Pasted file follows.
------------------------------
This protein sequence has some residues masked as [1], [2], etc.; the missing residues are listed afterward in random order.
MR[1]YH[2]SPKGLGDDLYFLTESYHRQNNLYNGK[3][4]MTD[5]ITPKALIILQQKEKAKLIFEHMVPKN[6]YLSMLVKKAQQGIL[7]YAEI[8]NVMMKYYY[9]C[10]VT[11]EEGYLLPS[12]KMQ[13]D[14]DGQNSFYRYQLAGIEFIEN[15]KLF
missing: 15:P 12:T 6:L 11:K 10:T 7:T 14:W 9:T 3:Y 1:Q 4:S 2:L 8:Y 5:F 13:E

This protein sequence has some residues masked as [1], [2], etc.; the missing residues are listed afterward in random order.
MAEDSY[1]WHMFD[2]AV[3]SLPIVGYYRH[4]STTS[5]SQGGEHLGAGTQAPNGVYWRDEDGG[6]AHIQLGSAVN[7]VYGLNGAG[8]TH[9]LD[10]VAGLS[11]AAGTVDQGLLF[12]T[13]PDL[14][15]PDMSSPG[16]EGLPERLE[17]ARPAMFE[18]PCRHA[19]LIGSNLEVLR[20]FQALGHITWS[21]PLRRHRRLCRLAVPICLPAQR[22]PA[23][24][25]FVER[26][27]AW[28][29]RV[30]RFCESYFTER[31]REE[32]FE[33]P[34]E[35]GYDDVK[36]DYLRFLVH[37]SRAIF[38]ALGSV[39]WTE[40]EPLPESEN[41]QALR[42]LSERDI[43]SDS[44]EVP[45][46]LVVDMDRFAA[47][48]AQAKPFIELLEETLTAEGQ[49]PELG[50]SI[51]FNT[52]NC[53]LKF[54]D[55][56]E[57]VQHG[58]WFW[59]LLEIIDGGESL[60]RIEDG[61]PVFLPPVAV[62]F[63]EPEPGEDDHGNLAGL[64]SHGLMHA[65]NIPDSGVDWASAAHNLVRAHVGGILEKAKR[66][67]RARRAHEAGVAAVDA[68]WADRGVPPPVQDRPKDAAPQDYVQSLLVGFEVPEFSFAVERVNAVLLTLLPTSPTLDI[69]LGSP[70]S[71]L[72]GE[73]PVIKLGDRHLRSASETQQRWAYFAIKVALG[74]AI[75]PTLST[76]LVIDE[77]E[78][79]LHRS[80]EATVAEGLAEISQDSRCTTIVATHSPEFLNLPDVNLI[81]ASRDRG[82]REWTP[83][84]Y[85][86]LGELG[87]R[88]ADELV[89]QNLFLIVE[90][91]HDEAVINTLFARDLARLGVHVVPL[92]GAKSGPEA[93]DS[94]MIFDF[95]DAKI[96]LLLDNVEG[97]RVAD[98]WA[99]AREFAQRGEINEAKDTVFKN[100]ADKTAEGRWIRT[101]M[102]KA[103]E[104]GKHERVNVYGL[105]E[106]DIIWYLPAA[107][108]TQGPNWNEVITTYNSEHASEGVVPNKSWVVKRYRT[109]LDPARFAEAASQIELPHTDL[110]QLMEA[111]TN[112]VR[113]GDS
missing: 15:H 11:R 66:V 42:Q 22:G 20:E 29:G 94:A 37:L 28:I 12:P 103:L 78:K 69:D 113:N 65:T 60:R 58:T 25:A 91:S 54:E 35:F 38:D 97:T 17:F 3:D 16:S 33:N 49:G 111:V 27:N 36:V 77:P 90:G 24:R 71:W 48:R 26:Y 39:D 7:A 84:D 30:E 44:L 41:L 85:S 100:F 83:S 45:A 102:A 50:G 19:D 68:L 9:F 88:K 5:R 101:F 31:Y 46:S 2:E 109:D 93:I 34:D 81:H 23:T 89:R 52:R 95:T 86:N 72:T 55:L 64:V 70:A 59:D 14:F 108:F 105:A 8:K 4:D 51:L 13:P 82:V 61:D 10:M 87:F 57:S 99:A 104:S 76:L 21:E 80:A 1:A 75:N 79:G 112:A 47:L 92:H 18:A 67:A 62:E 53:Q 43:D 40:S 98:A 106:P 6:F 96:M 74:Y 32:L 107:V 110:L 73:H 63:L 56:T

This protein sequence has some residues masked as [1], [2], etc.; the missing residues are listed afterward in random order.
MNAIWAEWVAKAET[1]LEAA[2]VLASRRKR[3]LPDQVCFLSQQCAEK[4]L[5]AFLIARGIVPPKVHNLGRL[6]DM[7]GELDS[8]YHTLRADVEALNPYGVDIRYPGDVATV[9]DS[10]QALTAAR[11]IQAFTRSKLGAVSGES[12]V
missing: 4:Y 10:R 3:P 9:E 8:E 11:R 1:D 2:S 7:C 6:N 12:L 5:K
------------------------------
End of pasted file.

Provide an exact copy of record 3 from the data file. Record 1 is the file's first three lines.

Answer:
This protein sequence has some residues masked as [1], [2], etc.; the missing residues are listed afterward in random order.
MNAIWAEWVAKAET[1]LEAA[2]VLASRRKR[3]LPDQVCFLSQQCAEK[4]L[5]AFLIARGIVPPKVHNLGRL[6]DM[7]GELDS[8]YHTLRADVEALNPYGVDIRYPGDVATV[9]DS[10]QALTAAR[11]IQAFTRSKLGAVSGES[12]V
missing: 4:Y 10:R 3:P 9:E 8:E 11:R 1:D 2:S 7:C 6:N 12:L 5:K